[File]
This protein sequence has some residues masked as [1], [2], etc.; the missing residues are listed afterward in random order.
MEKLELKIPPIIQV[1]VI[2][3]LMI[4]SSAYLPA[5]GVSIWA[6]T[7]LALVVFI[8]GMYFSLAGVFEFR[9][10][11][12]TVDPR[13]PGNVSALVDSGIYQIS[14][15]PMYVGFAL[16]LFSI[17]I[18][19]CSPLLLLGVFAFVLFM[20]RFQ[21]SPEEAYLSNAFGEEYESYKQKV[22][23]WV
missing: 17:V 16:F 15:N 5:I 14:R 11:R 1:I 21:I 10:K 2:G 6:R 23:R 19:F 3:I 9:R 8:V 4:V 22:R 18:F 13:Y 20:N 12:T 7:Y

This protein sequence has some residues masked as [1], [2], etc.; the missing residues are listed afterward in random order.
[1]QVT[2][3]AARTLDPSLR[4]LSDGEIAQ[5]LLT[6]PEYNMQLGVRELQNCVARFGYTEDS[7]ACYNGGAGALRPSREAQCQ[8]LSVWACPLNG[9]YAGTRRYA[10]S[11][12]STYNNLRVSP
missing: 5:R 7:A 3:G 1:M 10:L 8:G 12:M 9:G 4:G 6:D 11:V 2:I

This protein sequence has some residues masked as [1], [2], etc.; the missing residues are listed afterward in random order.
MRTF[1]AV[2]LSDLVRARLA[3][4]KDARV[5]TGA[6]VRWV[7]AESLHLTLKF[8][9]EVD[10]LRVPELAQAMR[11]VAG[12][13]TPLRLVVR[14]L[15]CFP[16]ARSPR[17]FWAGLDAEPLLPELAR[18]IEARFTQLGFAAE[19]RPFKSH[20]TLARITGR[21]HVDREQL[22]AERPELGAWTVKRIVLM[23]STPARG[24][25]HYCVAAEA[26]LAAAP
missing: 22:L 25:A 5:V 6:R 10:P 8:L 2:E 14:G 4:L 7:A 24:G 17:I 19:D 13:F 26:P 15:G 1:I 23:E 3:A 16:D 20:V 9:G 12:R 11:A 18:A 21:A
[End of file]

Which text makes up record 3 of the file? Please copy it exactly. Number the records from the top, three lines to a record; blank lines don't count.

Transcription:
This protein sequence has some residues masked as [1], [2], etc.; the missing residues are listed afterward in random order.
MRTF[1]AV[2]LSDLVRARLA[3][4]KDARV[5]TGA[6]VRWV[7]AESLHLTLKF[8][9]EVD[10]LRVPELAQAMR[11]VAG[12][13]TPLRLVVR[14]L[15]CFP[16]ARSPR[17]FWAGLDAEPLLPELAR[18]IEARFTQLGFAAE[19]RPFKSH[20]TLARITGR[21]HVDREQL[22]AERPELGAWTVKRIVLM[23]STPARG[24][25]HYCVAAEA[26]LAAAP
missing: 22:L 25:A 5:V 6:R 10:P 8:L 2:E 14:G 4:L 7:A 24:G 17:I 19:D 13:F 26:P 15:G 1:I 23:E 3:A 16:D 20:V 9:G 12:R 11:A 18:A 21:A